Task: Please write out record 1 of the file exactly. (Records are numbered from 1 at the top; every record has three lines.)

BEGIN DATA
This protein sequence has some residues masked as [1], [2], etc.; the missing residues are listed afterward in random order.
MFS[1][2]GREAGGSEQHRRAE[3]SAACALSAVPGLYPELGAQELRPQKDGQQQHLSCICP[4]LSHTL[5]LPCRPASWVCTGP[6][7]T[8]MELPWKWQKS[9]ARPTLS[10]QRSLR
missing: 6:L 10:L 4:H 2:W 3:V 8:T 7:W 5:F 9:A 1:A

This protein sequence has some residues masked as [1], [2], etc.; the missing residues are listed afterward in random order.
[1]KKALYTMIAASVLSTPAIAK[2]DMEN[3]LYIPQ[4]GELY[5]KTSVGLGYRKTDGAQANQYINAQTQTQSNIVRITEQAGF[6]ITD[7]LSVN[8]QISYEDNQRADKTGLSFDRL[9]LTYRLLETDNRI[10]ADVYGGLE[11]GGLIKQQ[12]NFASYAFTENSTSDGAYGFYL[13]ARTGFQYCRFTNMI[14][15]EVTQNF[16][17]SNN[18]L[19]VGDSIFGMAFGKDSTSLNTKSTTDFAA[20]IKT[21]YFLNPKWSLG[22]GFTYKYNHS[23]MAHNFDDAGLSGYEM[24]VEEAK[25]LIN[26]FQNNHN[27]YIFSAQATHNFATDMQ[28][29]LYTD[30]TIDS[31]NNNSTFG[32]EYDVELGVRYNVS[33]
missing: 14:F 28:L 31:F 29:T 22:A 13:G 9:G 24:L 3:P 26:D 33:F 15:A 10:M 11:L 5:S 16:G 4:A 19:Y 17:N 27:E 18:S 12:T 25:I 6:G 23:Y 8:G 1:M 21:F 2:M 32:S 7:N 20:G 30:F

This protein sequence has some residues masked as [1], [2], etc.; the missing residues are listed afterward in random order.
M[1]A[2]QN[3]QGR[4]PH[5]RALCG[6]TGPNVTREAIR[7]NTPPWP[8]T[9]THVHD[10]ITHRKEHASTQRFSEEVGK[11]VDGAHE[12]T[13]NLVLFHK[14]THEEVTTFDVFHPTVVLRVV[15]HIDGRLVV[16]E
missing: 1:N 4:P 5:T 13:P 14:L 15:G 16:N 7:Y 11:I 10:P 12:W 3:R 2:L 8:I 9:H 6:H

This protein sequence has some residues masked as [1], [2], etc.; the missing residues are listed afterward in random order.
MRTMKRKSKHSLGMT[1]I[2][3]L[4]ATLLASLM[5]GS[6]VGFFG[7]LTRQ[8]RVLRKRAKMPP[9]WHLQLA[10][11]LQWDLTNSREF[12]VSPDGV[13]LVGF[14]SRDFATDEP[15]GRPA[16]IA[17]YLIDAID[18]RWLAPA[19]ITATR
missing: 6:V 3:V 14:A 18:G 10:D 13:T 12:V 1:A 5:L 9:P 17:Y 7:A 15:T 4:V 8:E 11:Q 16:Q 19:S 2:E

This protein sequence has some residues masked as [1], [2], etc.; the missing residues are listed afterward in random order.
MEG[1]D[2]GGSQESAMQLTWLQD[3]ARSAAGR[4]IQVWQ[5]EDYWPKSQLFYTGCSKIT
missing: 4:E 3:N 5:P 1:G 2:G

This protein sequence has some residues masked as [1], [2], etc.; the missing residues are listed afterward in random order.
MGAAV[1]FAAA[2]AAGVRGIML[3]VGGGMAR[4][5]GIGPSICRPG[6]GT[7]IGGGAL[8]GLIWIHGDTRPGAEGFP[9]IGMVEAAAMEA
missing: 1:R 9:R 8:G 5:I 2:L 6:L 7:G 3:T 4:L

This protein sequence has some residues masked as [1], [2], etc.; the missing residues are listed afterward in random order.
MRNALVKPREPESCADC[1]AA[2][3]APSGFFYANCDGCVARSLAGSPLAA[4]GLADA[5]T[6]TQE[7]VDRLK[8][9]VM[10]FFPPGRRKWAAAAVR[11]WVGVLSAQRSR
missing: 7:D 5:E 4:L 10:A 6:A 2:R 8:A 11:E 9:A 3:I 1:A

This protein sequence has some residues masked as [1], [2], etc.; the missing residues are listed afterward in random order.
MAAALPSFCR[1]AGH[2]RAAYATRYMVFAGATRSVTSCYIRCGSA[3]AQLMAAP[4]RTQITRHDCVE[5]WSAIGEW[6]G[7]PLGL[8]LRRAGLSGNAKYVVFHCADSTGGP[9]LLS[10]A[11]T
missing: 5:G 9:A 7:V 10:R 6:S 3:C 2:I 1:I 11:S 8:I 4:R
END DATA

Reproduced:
This protein sequence has some residues masked as [1], [2], etc.; the missing residues are listed afterward in random order.
MFS[1][2]GREAGGSEQHRRAE[3]SAACALSAVPGLYPELGAQELRPQKDGQQQHLSCICP[4]LSHTL[5]LPCRPASWVCTGP[6][7]T[8]MELPWKWQKS[9]ARPTLS[10]QRSLR
missing: 6:L 10:L 4:H 2:W 3:V 8:T 7:W 5:F 9:A 1:A